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J Antimicrob Chemother. 1996 Oct;38(4):589-97.

The concentration-independent effect of monoexponential and biexponential decay in vancomycin concentrations on the killing of Staphylococcus aureus under aerobic and anaerobic conditions.

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Section of Clinical Pharmacy, St. Paul-Ramsey Medical Center, Minnesota, USA.


An in-vitro pharmacodynamic system was used to generate time-kill curves to demonstrate the concentration-independent pharmacodynamics of vancomycin against Staphylococcus aureus ATCC 29213. Initial vancomycin concentrations of 5, 10, 20 and 40 mg/L were studied monoexponentially while simulating a 6 h half-life. One parallel experiment was performed in duplicate using an initial peak concentration of 40 mg/L where both a distribution alpha-phase half-life of 0.66 h for 1 h and an elimination beta-phase half-life of 6 h for 11 h were simulated to determine if the transient distribution phase concentrations of vancomycin have any impact on bacterial killing beyond that provided by the elimination phase concentrations. Additionally, two monoexponential experiments with peak concentrations of 40 and 20 mg/L and a half-life of 6 h were repeated in an anaerobic chamber to determine if killing of S. aureus was affected. The time to achieve a 3 log10 kill was calculated from the linear portion of the regression line and averaged (mean +/- S.D.) 9.0 +/- 1.4 h for all aerobic monoexponential experiments and was 8.4 and 8.6 h for the aerobic biexponential experiments (P > 0.05). For the anaerobic studies, the times to reach 3 log10 kill were significantly greater averaging 18.9 +/- 1.7 h. The slopes of the bacterial kill curves were virtually identical for both monoexponential and biexponential aerobic experiments averaging -0.34 +/- 0.04, yet significantly different from the anaerobic bacterial kill curve slopes of -0.16 +/- 0.015 (P < 0.05). Time-kill curve analyses suggest that varying the concentration of vancomycin does not affect the rate or extent of bacterial killing aerobically or anaerobically against S. aureus and more efficient killing was achieved under aerobic conditions. The simulated distribution phase concentrations did not contribute to more effective killing of this strain of S. aureus.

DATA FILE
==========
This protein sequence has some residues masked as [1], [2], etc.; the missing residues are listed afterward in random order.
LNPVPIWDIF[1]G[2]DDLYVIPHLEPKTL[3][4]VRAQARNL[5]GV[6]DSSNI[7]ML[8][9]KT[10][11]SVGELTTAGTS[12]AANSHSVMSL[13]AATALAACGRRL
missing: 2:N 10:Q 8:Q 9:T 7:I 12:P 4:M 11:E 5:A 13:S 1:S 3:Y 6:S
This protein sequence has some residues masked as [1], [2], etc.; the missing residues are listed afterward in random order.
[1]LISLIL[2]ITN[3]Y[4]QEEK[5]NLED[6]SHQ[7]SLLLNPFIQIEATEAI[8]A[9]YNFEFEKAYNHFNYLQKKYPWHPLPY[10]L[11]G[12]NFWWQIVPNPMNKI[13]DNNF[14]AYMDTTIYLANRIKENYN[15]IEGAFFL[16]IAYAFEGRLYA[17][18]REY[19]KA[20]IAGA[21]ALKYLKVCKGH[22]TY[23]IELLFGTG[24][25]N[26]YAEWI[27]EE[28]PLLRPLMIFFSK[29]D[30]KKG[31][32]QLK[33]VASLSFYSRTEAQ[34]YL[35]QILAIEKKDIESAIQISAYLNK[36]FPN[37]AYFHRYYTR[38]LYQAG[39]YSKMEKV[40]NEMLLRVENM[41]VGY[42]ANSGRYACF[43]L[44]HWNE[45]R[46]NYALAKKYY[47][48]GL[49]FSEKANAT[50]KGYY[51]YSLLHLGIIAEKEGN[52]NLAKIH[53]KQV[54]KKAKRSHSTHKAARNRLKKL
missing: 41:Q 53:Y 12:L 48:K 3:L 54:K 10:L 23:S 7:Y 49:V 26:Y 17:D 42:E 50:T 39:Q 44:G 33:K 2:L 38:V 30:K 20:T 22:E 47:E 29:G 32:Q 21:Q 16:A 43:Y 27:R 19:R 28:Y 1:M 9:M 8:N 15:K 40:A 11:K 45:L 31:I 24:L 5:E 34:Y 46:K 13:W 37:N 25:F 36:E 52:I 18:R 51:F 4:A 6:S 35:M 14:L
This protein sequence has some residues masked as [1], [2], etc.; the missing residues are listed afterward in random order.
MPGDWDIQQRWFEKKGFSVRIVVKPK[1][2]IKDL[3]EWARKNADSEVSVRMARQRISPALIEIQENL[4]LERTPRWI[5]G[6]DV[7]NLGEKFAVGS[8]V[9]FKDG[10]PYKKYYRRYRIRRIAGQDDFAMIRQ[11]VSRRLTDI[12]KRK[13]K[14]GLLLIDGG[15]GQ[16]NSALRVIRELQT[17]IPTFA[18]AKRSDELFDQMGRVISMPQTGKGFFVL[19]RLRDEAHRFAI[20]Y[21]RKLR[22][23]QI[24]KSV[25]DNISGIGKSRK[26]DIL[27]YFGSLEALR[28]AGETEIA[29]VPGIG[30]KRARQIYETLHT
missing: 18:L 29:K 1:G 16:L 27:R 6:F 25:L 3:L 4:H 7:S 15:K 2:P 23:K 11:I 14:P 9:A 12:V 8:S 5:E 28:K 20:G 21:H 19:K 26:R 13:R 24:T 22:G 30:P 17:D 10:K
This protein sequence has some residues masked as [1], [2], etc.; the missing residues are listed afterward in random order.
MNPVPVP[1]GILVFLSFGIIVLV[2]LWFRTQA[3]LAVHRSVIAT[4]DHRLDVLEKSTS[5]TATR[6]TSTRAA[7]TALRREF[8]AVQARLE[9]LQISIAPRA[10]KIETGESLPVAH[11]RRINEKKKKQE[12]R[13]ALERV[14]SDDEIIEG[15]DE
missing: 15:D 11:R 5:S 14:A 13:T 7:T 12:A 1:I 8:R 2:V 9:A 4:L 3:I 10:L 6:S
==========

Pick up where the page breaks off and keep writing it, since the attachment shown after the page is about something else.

[Indexed for MEDLINE]

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